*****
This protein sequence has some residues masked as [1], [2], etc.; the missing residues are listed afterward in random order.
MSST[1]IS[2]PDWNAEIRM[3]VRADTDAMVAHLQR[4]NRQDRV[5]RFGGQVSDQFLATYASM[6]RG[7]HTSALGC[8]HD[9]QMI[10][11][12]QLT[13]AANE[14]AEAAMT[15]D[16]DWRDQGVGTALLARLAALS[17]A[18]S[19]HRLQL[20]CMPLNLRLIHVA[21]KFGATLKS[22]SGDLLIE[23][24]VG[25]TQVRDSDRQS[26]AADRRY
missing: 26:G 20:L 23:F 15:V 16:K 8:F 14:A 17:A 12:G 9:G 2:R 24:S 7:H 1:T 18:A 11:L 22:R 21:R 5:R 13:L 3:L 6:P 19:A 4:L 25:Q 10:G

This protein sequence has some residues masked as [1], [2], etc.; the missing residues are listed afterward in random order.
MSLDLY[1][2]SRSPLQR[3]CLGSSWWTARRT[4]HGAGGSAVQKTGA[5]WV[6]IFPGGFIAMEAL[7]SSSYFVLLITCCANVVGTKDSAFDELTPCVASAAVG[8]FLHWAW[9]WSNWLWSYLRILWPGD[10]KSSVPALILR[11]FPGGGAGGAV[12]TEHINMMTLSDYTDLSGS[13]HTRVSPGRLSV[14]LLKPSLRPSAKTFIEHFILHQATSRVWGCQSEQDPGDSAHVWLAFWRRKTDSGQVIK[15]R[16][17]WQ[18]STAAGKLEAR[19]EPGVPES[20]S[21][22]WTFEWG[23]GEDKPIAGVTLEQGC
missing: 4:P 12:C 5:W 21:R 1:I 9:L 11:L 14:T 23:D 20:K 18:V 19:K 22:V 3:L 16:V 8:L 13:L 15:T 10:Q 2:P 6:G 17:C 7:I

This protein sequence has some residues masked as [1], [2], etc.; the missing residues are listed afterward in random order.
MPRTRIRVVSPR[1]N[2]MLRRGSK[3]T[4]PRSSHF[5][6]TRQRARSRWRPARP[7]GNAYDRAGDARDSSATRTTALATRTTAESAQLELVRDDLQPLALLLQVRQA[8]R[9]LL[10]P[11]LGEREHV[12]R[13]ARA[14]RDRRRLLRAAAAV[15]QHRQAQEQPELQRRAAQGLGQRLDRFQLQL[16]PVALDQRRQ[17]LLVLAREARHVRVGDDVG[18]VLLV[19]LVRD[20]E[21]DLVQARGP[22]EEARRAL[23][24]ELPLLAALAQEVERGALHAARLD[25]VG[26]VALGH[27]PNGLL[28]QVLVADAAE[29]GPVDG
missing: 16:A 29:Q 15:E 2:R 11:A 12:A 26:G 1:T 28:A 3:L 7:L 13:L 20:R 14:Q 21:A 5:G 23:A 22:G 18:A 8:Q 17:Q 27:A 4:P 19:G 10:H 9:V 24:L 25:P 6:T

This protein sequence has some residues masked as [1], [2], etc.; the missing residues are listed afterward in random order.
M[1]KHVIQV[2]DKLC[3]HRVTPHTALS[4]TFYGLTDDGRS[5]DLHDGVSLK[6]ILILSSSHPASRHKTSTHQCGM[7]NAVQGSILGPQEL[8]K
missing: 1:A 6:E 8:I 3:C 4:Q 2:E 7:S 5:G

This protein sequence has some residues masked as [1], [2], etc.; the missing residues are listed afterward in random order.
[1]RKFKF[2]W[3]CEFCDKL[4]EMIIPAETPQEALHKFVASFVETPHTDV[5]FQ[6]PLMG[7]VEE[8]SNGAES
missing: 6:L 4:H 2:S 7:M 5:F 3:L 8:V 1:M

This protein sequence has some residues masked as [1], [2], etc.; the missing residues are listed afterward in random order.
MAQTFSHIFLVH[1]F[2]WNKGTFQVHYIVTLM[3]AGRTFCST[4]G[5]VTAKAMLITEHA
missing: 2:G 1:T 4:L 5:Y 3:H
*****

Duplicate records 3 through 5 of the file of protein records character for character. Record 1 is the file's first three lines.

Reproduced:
This protein sequence has some residues masked as [1], [2], etc.; the missing residues are listed afterward in random order.
MPRTRIRVVSPR[1]N[2]MLRRGSK[3]T[4]PRSSHF[5][6]TRQRARSRWRPARP[7]GNAYDRAGDARDSSATRTTALATRTTAESAQLELVRDDLQPLALLLQVRQA[8]R[9]LL[10]P[11]LGEREHV[12]R[13]ARA[14]RDRRRLLRAAAAV[15]QHRQAQEQPELQRRAAQGLGQRLDRFQLQL[16]PVALDQRRQ[17]LLVLAREARHVRVGDDVG[18]VLLV[19]LVRD[20]E[21]DLVQARGP[22]EEARRAL[23][24]ELPLLAALAQEVERGALHAARLD[25]VG[26]VALGH[27]PNGLL[28]QVLVADAAE[29]GPVDG
missing: 16:A 29:Q 15:E 2:R 11:A 12:A 26:G 1:T 28:A 3:L 7:L 13:L 20:R 14:Q 21:A 5:G 23:A 22:G 18:A 8:Q 17:Q 27:A 4:P 19:G 10:H 9:V 24:L 25:P 6:T

This protein sequence has some residues masked as [1], [2], etc.; the missing residues are listed afterward in random order.
M[1]KHVIQV[2]DKLC[3]HRVTPHTALS[4]TFYGLTDDGRS[5]DLHDGVSLK[6]ILILSSSHPASRHKTSTHQCGM[7]NAVQGSILGPQEL[8]K
missing: 1:A 6:E 8:I 3:C 4:Q 2:E 7:S 5:G

This protein sequence has some residues masked as [1], [2], etc.; the missing residues are listed afterward in random order.
[1]RKFKF[2]W[3]CEFCDKL[4]EMIIPAETPQEALHKFVASFVETPHTDV[5]FQ[6]PLMG[7]VEE[8]SNGAES
missing: 6:L 4:H 2:S 7:M 5:F 3:L 8:V 1:M